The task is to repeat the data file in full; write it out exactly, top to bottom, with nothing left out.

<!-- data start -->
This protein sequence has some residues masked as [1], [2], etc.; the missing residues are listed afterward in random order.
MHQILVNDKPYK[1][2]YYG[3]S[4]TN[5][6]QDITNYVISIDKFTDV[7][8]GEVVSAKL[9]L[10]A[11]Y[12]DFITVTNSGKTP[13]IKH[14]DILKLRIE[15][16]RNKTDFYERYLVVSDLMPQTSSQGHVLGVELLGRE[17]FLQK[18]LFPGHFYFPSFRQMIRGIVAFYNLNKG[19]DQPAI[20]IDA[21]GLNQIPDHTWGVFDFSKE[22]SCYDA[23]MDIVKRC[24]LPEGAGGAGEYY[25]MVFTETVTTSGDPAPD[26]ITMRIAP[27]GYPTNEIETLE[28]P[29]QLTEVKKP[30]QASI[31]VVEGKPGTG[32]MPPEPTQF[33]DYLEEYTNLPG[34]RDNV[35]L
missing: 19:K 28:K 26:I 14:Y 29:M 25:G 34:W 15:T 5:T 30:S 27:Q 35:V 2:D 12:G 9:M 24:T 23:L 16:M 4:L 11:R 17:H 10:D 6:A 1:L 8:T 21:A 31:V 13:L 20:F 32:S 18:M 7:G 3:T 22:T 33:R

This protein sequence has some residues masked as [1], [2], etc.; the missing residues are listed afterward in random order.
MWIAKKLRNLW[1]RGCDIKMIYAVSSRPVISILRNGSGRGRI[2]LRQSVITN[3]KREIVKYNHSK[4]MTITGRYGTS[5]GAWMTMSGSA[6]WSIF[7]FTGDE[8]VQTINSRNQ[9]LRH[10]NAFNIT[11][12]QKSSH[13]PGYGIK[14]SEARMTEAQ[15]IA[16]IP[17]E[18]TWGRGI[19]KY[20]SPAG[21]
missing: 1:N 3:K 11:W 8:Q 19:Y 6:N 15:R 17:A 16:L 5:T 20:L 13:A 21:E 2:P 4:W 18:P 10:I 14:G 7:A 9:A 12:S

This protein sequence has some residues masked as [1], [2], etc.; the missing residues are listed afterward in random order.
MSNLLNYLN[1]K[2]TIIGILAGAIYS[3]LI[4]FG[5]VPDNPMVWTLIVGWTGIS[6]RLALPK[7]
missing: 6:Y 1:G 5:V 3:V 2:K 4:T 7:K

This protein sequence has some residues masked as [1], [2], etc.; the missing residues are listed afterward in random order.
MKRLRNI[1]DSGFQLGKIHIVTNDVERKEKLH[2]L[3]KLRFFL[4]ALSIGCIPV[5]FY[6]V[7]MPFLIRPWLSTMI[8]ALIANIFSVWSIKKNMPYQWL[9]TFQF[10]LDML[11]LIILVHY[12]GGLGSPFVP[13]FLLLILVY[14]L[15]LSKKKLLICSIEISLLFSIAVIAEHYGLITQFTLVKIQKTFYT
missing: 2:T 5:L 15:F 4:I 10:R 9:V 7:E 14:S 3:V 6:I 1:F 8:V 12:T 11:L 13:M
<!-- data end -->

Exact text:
This protein sequence has some residues masked as [1], [2], etc.; the missing residues are listed afterward in random order.
MHQILVNDKPYK[1][2]YYG[3]S[4]TN[5][6]QDITNYVISIDKFTDV[7][8]GEVVSAKL[9]L[10]A[11]Y[12]DFITVTNSGKTP[13]IKH[14]DILKLRIE[15][16]RNKTDFYERYLVVSDLMPQTSSQGHVLGVELLGRE[17]FLQK[18]LFPGHFYFPSFRQMIRGIVAFYNLNKG[19]DQPAI[20]IDA[21]GLNQIPDHTWGVFDFSKE[22]SCYDA[23]MDIVKRC[24]LPEGAGGAGEYY[25]MVFTETVTTSGDPAPD[26]ITMRIAP[27]GYPTNEIETLE[28]P[29]QLTEVKKP[30]QASI[31]VVEGKPGTG[32]MPPEPTQF[33]DYLEEYTNLPG[34]RDNV[35]L
missing: 19:K 28:K 26:I 14:Y 29:M 25:G 34:W 15:T 5:T 30:S 27:Q 35:V 2:D 12:G 9:M 24:T 23:L 16:M 4:L 11:R 17:H 10:D 6:A 1:L 8:T 21:A 31:V 13:L 20:F 32:S 18:M 7:G 3:T 22:T 33:R

This protein sequence has some residues masked as [1], [2], etc.; the missing residues are listed afterward in random order.
MWIAKKLRNLW[1]RGCDIKMIYAVSSRPVISILRNGSGRGRI[2]LRQSVITN[3]KREIVKYNHSK[4]MTITGRYGTS[5]GAWMTMSGSA[6]WSIF[7]FTGDE[8]VQTINSRNQ[9]LRH[10]NAFNIT[11][12]QKSSH[13]PGYGIK[14]SEARMTEAQ[15]IA[16]IP[17]E[18]TWGRGI[19]KY[20]SPAG[21]
missing: 1:N 3:K 11:W 8:Q 19:Y 6:N 15:R 17:A 16:L 5:T 20:L 13:A 21:E 2:P 4:W 18:P 10:I 14:G 7:A 9:A 12:S

This protein sequence has some residues masked as [1], [2], etc.; the missing residues are listed afterward in random order.
MSNLLNYLN[1]K[2]TIIGILAGAIYS[3]LI[4]FG[5]VPDNPMVWTLIVGWTGIS[6]RLALPK[7]
missing: 6:Y 1:G 5:V 3:V 2:K 4:T 7:K

This protein sequence has some residues masked as [1], [2], etc.; the missing residues are listed afterward in random order.
MKRLRNI[1]DSGFQLGKIHIVTNDVERKEKLH[2]L[3]KLRFFL[4]ALSIGCIPV[5]FY[6]V[7]MPFLIRPWLSTMI[8]ALIANIFSVWSIKKNMPYQWL[9]TFQF[10]LDML[11]LIILVHY[12]GGLGSPFVP[13]FLLLILVY[14]L[15]LSKKKLLICSIEISLLFSIAVIAEHYGLITQFTLVKIQKTFYT
missing: 2:T 5:L 15:F 4:I 10:R 9:V 7:E 14:S 3:V 6:I 1:F 8:V 12:T 11:L 13:M